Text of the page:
More bakery Breakfast for the next day. We took a more studied approach involving more sitting and demoing. First played was Cashtrap, a fun abstract family boardgame from a family company from the UK, get your money to the bank on the otehr side of the board while blocking your opponents. Next up was Daimyo, a hex-based strategy game. The game has a cool card-passing mechanic that means whatever you do this turn will be available to your opponents next turn. Xig, a fun game of jigsaw building with some lovely characterful artwork was next. Simple to play, and ideal for kids and adults to play together. Warumono 2, a game of heist esape and briefcase shenanigens, from a Japanese company. Also saw but didn't play, Anachronism, the History Channel CCG, for those who want to battle Genghis Khan against Joan of Arc.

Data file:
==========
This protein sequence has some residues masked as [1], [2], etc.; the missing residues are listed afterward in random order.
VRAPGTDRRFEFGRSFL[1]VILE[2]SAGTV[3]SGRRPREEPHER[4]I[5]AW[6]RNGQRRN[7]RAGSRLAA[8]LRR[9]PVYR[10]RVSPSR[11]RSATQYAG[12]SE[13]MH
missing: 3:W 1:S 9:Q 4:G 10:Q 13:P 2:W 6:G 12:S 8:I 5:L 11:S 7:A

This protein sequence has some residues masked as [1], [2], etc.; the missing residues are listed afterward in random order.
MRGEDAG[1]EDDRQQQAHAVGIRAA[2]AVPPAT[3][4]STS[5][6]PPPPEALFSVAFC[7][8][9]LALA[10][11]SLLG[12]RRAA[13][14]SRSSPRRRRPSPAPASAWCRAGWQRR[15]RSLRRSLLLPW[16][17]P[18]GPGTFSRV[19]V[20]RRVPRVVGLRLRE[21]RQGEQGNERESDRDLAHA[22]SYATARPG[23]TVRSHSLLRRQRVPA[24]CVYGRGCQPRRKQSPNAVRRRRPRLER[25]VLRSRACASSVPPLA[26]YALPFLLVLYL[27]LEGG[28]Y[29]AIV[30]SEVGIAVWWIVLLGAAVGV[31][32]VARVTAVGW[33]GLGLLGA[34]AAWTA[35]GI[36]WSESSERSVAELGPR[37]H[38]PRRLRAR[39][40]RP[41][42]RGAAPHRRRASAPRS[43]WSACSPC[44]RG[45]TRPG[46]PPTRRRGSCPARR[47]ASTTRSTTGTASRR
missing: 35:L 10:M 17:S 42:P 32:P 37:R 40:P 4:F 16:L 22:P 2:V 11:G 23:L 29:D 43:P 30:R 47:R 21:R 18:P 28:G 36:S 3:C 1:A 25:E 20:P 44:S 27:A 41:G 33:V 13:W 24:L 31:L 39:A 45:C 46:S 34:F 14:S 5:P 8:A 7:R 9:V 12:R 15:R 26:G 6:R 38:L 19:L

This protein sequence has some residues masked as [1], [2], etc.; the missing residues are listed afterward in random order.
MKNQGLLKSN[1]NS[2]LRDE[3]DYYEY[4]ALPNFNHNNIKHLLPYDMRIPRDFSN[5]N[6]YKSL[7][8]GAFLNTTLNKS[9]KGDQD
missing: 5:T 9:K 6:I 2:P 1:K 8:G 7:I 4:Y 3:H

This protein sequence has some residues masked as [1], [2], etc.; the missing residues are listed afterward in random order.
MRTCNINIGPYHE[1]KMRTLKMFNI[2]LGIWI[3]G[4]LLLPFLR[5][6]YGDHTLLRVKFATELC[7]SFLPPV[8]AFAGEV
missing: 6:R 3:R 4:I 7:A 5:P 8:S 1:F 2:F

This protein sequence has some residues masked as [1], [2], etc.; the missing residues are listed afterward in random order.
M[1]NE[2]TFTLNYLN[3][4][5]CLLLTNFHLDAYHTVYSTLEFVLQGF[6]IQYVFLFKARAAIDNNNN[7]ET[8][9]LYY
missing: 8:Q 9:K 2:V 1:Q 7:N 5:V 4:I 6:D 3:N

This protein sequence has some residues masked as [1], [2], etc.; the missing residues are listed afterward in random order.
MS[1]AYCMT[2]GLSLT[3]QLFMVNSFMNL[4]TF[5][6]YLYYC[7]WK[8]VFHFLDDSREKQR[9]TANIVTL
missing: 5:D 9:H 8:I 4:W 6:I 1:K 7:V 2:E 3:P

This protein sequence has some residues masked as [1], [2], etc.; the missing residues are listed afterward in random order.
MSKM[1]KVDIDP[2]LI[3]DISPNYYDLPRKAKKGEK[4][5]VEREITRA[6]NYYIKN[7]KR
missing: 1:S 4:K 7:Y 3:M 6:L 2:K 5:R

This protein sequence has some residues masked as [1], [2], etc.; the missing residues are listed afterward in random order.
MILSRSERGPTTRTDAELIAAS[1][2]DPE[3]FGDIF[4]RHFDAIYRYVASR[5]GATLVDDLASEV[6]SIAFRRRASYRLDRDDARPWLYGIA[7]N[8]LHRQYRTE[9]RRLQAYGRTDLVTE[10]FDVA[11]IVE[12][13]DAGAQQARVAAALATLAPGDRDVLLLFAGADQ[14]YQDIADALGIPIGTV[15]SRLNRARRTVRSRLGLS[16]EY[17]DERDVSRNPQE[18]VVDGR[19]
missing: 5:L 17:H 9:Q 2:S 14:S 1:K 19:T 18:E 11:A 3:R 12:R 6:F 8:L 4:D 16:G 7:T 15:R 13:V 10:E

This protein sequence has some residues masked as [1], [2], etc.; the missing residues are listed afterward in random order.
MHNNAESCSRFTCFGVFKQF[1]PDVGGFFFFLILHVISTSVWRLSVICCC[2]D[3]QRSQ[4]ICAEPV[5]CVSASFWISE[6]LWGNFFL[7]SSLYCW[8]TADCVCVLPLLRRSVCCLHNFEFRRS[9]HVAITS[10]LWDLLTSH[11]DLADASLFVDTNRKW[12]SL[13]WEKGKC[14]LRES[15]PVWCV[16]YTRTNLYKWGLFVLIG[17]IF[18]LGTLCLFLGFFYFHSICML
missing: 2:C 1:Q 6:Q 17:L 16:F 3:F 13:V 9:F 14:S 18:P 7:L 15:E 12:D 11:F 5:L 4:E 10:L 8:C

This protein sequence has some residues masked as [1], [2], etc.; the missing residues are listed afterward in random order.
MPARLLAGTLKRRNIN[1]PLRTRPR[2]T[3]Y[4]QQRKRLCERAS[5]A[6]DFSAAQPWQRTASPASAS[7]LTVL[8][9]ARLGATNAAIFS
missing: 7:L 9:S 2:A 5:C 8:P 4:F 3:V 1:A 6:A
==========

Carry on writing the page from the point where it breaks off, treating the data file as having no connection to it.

The card-game highlight was Badaboom from Gigantoskop a game of goblin bomb diffusers. Great artwork, cool premise, fun gameplay. We bought that and its twin, "Spank the Monkey" a game of junk pile building. The guys at Gigantoskop were very chatty and entertaining salemen, those in the RPG hall could learn a thing about demos from them. By pure chance ended up playing in the demo with, Jurgen, the man responsible for the German version of Inspectres. I ended the day by browsing the hall for bargains, and got three of Hogshead's New Style games (Pantheon,Puppetland, Violence) for 6 Euros and had the pleasure of seeing a copy of Nopress on sale.

Saturday we took a break from games and went to Essen Zollverien, Essen's only tourist attraction, a disused coalmine, now a world heritage site and re-purposed to house a design museum and modern art installations (including the bonkers Palace of Projects). We were going to head back to Spiel afterward, but a slow waiter at the cafe stalled us somewhat. Nice beer though.